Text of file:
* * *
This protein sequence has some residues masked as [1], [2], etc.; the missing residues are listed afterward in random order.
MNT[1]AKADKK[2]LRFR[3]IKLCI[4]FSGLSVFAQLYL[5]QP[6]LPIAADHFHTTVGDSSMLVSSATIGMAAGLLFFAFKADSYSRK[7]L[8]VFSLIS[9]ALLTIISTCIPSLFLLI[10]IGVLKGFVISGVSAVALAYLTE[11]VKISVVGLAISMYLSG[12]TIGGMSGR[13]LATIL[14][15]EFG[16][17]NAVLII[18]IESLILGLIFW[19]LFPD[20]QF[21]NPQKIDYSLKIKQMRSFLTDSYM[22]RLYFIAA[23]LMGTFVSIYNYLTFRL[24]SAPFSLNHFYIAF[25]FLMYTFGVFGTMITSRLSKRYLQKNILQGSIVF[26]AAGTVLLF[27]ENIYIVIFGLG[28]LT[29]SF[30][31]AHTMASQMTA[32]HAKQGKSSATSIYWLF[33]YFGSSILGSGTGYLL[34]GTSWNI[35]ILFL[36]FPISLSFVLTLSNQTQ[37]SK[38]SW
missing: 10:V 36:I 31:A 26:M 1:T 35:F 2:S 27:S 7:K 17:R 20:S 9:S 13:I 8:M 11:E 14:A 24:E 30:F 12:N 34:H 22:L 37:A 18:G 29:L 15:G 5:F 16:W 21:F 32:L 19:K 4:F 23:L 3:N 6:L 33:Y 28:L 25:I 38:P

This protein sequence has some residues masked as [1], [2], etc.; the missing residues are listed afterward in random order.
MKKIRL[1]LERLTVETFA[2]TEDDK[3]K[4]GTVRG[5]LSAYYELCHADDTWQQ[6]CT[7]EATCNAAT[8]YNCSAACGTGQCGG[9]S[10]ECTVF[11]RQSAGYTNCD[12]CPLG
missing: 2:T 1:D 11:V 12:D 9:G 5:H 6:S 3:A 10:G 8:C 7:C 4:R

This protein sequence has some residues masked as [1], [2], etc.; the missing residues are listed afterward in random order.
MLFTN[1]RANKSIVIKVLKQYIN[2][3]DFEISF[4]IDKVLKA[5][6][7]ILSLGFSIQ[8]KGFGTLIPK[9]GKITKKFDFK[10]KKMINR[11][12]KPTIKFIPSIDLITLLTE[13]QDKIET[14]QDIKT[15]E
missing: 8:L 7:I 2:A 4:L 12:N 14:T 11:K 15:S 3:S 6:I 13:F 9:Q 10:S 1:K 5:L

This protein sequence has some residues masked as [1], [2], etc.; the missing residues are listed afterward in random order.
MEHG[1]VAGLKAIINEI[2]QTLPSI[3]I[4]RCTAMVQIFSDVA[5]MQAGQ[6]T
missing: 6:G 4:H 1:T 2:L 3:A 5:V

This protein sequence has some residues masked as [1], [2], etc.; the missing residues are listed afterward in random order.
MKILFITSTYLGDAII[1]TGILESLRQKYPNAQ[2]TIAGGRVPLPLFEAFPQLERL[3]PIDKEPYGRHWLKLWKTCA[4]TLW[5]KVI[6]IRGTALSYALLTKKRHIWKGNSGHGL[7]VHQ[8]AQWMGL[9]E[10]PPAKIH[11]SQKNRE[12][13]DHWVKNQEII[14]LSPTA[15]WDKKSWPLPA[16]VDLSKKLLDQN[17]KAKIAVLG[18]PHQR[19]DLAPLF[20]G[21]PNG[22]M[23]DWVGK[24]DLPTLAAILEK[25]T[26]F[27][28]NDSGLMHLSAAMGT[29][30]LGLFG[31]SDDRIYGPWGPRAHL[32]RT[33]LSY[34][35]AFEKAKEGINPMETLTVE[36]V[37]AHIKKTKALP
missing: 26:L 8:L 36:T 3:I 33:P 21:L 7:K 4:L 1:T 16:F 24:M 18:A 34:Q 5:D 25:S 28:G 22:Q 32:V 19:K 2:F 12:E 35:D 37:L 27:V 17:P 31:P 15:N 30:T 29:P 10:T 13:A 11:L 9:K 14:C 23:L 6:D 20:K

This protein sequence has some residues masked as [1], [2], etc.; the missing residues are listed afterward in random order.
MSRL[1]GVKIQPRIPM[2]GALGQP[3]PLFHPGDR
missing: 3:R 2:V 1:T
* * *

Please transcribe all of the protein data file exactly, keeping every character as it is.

This protein sequence has some residues masked as [1], [2], etc.; the missing residues are listed afterward in random order.
MNT[1]AKADKK[2]LRFR[3]IKLCI[4]FSGLSVFAQLYL[5]QP[6]LPIAADHFHTTVGDSSMLVSSATIGMAAGLLFFAFKADSYSRK[7]L[8]VFSLIS[9]ALLTIISTCIPSLFLLI[10]IGVLKGFVISGVSAVALAYLTE[11]VKISVVGLAISMYLSG[12]TIGGMSGR[13]LATIL[14][15]EFG[16][17]NAVLII[18]IESLILGLIFW[19]LFPD[20]QF[21]NPQKIDYSLKIKQMRSFLTDSYM[22]RLYFIAA[23]LMGTFVSIYNYLTFRL[24]SAPFSLNHFYIAF[25]FLMYTFGVFGTMITSRLSKRYLQKNILQGSIVF[26]AAGTVLLF[27]ENIYIVIFGLG[28]LT[29]SF[30][31]AHTMASQMTA[32]HAKQGKSSATSIYWLF[33]YFGSSILGSGTGYLL[34]GTSWNI[35]ILFL[36]FPISLSFVLTLSNQTQ[37]SK[38]SW
missing: 10:V 36:I 31:A 26:M 1:T 35:F 2:S 27:S 7:K 17:R 20:S 9:S 13:I 8:M 11:E 14:A 24:E 30:F 12:N 34:H 22:L 37:A 18:G 29:L 15:G 5:F 16:W 21:F 32:L 19:K 4:F 23:L 3:N 6:L 33:Y 28:L 25:I 38:P

This protein sequence has some residues masked as [1], [2], etc.; the missing residues are listed afterward in random order.
MKKIRL[1]LERLTVETFA[2]TEDDK[3]K[4]GTVRG[5]LSAYYELCHADDTWQQ[6]CT[7]EATCNAAT[8]YNCSAACGTGQCGG[9]S[10]ECTVF[11]RQSAGYTNCD[12]CPLG
missing: 2:T 1:D 11:V 12:D 9:G 5:H 6:S 3:A 10:G 8:C 7:C 4:R

This protein sequence has some residues masked as [1], [2], etc.; the missing residues are listed afterward in random order.
MLFTN[1]RANKSIVIKVLKQYIN[2][3]DFEISF[4]IDKVLKA[5][6][7]ILSLGFSIQ[8]KGFGTLIPK[9]GKITKKFDFK[10]KKMINR[11][12]KPTIKFIPSIDLITLLTE[13]QDKIET[14]QDIKT[15]E
missing: 8:L 7:I 2:A 4:L 12:N 14:T 11:K 15:S 3:S 6:I 13:F 9:Q 10:S 1:K 5:L

This protein sequence has some residues masked as [1], [2], etc.; the missing residues are listed afterward in random order.
MEHG[1]VAGLKAIINEI[2]QTLPSI[3]I[4]RCTAMVQIFSDVA[5]MQAGQ[6]T
missing: 6:G 4:H 1:T 2:L 3:A 5:V

This protein sequence has some residues masked as [1], [2], etc.; the missing residues are listed afterward in random order.
MKILFITSTYLGDAII[1]TGILESLRQKYPNAQ[2]TIAGGRVPLPLFEAFPQLERL[3]PIDKEPYGRHWLKLWKTCA[4]TLW[5]KVI[6]IRGTALSYALLTKKRHIWKGNSGHGL[7]VHQ[8]AQWMGL[9]E[10]PPAKIH[11]SQKNRE[12][13]DHWVKNQEII[14]LSPTA[15]WDKKSWPLPA[16]VDLSKKLLDQN[17]KAKIAVLG[18]PHQR[19]DLAPLF[20]G[21]PNG[22]M[23]DWVGK[24]DLPTLAAILEK[25]T[26]F[27][28]NDSGLMHLSAAMGT[29][30]LGLFG[31]SDDRIYGPWGPRAHL[32]RT[33]LSY[34][35]AFEKAKEGINPMETLTVE[36]V[37]AHIKKTKALP
missing: 26:L 8:L 36:T 3:I 33:P 21:L 7:K 4:L 1:T 16:F 24:M 18:A 34:Q 5:D 25:S 28:G 22:Q 32:V 19:K 2:F 12:E 35:D 37:L 27:V 17:P 31:P 15:N 30:T 29:P 10:T 13:A 11:L 9:K 14:C 23:L 6:D 20:K

This protein sequence has some residues masked as [1], [2], etc.; the missing residues are listed afterward in random order.
MSRL[1]GVKIQPRIPM[2]GALGQP[3]PLFHPGDR
missing: 3:R 2:V 1:T